Server Fault is a question and answer site for system and network administrators. Join them; it only takes a minute:

Sign up
Here's how it works:
  1. Anybody can ask a question
  2. Anybody can answer
  3. The best answers are voted up and rise to the top

With just four drives, would you do: a) two RAID 1 arrays (OS + transaction logs, Data) b) 1 RAID 10 array partitioned, or c) 1 RAID 5 array partitioned?


share|improve this question

2 x RAID 1 , one for data and one for logs. You will get the best speed and redundancy from this combination.

EDIT: I originally anticipated you were excluding the OS. If you are going to put the OS on as well, I'd also consider 1 x OS disk, 1 x RAID 1 set for the data and logs, and the fourth drive for the tempdb. There's also the old favourite of 1 x OS and the other three in RAID 5, but performance is not as good.

share|improve this answer
And OS on a separate drive, if possible. – user3914 Nov 17 '09 at 19:55
Sorry with only 4 drives, do you mean 2 at RAID 1 or do you mean 1 at RAID 10? – Rhett Nov 17 '09 at 19:56
I clarified in the edit. – user3914 Nov 17 '09 at 19:59
So you'd sacrifice OS redundancy for tempdb? – Rhett Nov 17 '09 at 20:04
no way would i use a single disk for anything. – rorr Nov 17 '09 at 23:16

Short answer - it depends.

What are your requirements as far as disk IO, capacity, and redundancy? What's the ratio of reads vs writes, how fast is your data growing, are you doing lots of operations where tempdb is getting hit hard?

share|improve this answer
Low transactions, 3 reads to 2 writes, no onsite support staff so any failure will require a consultant so uptime key. – Rhett Nov 17 '09 at 20:29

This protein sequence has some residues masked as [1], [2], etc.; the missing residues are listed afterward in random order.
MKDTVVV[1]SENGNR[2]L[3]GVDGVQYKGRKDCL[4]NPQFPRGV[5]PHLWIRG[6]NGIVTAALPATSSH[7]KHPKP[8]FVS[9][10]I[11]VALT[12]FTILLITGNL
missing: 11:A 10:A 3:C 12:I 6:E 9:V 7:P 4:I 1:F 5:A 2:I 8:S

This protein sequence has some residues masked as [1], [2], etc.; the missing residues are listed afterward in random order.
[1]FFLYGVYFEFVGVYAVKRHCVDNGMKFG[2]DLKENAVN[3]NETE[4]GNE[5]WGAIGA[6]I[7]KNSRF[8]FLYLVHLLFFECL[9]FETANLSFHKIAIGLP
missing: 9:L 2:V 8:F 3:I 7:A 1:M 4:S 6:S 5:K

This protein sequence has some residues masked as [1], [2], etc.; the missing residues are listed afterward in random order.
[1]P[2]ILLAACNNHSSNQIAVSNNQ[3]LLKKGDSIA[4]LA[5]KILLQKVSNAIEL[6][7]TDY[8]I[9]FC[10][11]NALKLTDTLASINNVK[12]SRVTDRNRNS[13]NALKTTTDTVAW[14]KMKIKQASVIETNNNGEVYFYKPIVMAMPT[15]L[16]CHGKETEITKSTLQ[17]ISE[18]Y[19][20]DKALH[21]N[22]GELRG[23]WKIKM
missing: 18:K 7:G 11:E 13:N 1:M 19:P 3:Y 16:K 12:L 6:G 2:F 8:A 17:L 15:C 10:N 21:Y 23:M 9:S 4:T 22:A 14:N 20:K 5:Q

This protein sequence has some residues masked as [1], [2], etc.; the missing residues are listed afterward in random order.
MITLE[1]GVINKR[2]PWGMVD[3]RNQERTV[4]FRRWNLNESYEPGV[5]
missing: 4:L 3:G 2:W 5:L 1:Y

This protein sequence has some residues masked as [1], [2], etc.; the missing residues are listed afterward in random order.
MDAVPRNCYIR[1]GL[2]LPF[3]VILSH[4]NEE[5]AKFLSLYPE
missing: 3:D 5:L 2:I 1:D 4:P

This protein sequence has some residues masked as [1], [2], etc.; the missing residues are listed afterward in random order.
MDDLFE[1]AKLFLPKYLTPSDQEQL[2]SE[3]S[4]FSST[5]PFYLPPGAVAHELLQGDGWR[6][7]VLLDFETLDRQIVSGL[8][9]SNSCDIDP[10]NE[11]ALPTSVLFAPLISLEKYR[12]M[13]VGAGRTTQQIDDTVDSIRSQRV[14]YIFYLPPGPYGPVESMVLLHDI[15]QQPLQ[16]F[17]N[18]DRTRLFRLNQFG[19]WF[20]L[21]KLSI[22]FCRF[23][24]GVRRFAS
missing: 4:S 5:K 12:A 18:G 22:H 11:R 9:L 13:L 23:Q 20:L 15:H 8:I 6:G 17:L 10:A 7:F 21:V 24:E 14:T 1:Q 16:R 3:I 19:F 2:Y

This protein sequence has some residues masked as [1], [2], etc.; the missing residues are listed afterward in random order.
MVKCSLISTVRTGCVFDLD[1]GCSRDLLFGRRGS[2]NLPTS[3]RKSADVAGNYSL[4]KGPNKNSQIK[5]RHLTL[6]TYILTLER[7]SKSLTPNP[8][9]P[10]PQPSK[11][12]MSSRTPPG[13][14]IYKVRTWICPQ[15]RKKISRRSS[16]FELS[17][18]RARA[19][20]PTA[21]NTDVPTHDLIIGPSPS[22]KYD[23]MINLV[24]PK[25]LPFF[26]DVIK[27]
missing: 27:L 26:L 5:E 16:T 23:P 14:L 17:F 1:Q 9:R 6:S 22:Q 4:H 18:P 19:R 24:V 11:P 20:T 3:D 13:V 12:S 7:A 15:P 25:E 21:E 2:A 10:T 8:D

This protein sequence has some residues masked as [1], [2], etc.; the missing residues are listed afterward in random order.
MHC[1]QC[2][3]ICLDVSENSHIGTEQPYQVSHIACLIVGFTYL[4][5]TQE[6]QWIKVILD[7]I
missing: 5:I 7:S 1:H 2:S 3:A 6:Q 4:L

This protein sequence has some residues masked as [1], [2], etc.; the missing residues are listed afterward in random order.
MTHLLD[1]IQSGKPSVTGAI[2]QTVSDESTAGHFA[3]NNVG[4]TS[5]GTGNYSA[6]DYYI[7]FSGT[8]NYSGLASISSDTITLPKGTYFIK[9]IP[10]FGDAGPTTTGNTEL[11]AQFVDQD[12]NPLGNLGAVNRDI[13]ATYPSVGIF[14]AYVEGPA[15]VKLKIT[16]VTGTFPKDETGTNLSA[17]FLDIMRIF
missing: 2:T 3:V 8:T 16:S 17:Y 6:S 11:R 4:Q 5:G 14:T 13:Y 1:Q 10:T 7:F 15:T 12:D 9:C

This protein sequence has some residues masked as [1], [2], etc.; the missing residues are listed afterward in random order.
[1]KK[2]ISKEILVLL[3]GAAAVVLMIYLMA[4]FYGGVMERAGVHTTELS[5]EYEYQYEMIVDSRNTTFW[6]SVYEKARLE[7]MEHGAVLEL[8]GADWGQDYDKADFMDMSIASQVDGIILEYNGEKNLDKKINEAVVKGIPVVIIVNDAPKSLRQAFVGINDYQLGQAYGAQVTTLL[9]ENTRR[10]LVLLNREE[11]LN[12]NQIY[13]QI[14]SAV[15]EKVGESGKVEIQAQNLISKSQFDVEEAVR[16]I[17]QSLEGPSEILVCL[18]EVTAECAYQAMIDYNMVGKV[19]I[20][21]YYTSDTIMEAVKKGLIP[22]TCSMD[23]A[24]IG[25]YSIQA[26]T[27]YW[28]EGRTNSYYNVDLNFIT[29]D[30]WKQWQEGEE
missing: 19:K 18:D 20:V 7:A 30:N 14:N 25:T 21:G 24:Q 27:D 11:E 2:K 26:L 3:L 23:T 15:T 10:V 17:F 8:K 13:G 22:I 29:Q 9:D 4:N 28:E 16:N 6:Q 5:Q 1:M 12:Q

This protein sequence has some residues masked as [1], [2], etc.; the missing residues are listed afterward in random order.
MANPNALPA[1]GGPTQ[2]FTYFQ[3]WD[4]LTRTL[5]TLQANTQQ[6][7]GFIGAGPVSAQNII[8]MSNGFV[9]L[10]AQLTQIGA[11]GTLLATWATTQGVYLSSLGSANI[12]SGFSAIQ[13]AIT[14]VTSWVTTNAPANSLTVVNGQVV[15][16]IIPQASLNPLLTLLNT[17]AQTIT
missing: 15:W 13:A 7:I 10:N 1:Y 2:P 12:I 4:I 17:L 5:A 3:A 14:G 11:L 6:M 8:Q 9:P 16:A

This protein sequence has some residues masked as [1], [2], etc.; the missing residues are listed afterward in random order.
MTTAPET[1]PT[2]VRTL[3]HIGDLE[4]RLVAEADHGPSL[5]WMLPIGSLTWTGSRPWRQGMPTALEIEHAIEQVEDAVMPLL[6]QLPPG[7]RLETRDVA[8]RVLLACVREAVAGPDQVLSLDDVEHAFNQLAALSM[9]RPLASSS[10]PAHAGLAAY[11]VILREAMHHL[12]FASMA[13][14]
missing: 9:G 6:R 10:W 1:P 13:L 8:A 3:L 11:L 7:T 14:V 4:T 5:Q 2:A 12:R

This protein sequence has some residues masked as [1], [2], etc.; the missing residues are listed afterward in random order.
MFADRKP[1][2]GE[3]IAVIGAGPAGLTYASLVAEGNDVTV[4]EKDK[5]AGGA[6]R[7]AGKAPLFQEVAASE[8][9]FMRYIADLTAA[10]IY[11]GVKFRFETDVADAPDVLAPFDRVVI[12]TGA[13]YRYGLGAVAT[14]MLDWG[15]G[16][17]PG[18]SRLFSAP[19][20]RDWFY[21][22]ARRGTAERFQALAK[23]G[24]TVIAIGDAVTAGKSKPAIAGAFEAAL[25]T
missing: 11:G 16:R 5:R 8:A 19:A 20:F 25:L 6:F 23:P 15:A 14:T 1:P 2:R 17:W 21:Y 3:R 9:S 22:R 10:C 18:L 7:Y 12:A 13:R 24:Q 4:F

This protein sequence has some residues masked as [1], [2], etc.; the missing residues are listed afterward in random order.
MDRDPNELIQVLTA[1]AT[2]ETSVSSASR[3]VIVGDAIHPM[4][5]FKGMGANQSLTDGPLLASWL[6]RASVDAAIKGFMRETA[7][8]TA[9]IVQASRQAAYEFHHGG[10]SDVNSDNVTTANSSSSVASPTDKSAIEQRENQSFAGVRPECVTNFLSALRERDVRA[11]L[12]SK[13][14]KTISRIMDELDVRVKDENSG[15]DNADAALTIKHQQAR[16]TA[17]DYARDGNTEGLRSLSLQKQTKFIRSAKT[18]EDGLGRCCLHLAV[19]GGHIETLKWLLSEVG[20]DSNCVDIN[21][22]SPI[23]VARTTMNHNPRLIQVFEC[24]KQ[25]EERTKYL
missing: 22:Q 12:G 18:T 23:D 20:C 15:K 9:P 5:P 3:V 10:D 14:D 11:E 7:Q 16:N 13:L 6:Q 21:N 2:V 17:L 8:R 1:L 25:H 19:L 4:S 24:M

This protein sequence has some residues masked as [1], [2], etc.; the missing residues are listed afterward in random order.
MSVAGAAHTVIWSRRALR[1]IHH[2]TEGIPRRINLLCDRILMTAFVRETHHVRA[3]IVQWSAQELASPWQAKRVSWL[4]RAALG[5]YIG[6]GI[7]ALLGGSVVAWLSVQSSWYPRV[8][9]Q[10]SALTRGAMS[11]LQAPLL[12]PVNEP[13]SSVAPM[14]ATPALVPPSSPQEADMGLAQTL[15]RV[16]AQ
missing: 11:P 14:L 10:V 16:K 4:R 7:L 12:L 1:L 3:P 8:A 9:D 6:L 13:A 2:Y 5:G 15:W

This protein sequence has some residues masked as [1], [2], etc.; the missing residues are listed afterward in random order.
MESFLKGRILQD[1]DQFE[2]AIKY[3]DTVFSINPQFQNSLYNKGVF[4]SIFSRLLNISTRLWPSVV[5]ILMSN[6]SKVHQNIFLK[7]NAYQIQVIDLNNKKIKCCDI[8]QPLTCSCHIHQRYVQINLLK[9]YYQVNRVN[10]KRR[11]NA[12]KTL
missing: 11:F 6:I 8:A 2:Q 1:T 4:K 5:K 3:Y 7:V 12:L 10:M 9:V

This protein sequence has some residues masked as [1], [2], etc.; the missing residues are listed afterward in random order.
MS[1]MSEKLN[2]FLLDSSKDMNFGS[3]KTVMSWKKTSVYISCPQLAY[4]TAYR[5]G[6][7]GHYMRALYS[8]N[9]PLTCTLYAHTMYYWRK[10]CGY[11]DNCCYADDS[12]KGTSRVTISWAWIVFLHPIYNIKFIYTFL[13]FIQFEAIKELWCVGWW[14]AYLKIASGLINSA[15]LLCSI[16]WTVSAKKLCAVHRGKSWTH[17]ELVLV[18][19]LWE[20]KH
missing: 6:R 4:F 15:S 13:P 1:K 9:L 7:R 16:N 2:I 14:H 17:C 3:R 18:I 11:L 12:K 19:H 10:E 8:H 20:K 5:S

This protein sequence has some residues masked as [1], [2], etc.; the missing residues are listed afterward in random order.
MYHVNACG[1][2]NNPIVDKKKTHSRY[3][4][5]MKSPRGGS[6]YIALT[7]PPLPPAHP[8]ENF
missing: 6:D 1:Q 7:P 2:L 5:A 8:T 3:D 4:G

that's actually pretty highly transactional for sql. – rorr Nov 17 '09 at 23:15

I would go with option (a) because of the advantage you get when separating logs from data. Logs are written mostly sequentially, data is written mostly randomly. You don't really want your random writes interfering with your easy sequential writes.

For the RAID array that has the OS on it, you probably want to divide it into two partitions: one for the OS, one for logs. Although as one user commented in another thread, this issue borders on religious for some people.

There are numerous reasons to avoid using RAID 5 for databases, but I assume you are already aware of them. RAID 10 is much better, but you don't really have enough disks to use RAID 10 properly.

share|improve this answer

I think this depends on the potential size of the databases compared to the size of the disks.

If you need a lot of disk space for your databases go with RAID 10 and a small OS partition. If you need even more space go RAID 5 with a small OS partition and take a performance hit on writes.

If you don't need the space then you're going to have to benchmark the two independent RAID 1 arrays V a single RAID 10 partitioned (interesting to know which one is better for your environment :) ).

share|improve this answer

Your Answer


By posting your answer, you agree to the privacy policy and terms of service.

Not the answer you're looking for? Browse other questions tagged or ask your own question.